Have you ever pursued your dream job? What sort of obstacles got in your way? Did you struggle with determining when to be in the right place at the right time? Or have difficulty getting in the right schools? Now, imagine accomplishing each of those tasks with the added struggle of facing stereotypes associated with having a disability.
Here are 4 successful people with disabilities breaking down stereotypes and taking over their respective industries by storm.
- Daniel Radcliffe
Daniel Radcliffe, an actor best known for his role as Harry Potter, lives with a mild case of dyspraxia, a neurological disorder that affects the motor system, sometimes making it difficult to complete everyday tasks, such as tying a shoe. Radcliffe had this to say for others living with dyspraxia: “Do not let it stop you,” he said. “It has never held me back, and some of the smartest people I know are people who have learning disabilities. The fact that some things are more of a struggle will only make you more determined, harder working and more imaginative in the solutions you find to problems.”
- Erik Wiehnmayer
Erik Weihenmayer is the first visually impaired climber to reach the summit of Mount Everest. He went on to complete the Seven Summits, the highest point on each continent — a task that has only been achieved by 150 other individuals. Weihenmayer also co-founded an organization called “No Barriers,” whose mission is to “help people with challenges, all of us to some extent, turn into the storm of life, face barriers head on, embrace a pioneering and innovative spirit, and team up with great people to live rich in meaning and purpose.”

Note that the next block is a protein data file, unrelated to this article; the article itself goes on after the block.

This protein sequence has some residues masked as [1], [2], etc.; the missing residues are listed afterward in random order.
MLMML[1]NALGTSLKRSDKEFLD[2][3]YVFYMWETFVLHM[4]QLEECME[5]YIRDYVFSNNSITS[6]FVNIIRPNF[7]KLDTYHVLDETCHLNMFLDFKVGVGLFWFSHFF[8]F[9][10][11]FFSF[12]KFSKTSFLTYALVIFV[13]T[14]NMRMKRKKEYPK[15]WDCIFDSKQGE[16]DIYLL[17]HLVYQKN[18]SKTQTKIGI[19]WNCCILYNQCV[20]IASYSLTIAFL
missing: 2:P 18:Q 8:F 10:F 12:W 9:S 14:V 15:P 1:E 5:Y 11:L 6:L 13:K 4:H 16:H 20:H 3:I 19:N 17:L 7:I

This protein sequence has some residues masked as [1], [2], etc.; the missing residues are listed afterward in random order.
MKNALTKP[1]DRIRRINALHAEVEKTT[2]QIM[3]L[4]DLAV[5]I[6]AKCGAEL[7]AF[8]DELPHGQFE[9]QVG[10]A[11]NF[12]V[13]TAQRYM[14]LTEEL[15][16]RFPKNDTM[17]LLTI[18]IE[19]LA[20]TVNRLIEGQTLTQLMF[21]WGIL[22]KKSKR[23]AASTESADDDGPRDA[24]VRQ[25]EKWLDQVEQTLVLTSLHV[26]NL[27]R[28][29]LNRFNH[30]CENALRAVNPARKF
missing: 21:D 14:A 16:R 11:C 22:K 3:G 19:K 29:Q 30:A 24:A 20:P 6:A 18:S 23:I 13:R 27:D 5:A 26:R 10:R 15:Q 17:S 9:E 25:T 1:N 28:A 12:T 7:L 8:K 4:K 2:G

- Tammy Duckworth
Tammy Duckworth, Senator of Illinois and a decorated U.S Army Lieutenant Colonel (ret), lost both of her legs and damaged her right arm due to a rocket propelled grenade attack in the Iraq War. Following her injuries, Duckworth continued to serve in the Illinois Army National Guard. Later, she helped establish the Intrepid Foundation, which aids injured Veterans.
- Ingvar Kamprad
Ingvar Kamprad is well-known as the founder of Ikea. But did you know he also lives with dyslexia? Kamprad actually named the store by creating an acronym of his name, the farm where he grew up, and a nearby village to help combat his learning disorder. Kamprad also turned issues with his dyslexia into innovation: Kamprad struggled with using the codes used to identify different types of furniture. Instead, he chose names, Swedish islands, and other places on the labels instead. These creative names have become synonymous with the IKEA brand.
If you or your family members has special medical or educational needs, reach out to the Exceptional Family Member Program (EFMP). EFMP supports the continuum of care for all eligible sponsors and their family member in order to improve quality of life.
For help and information on employment, you should also check out Family Member Employment Assistance.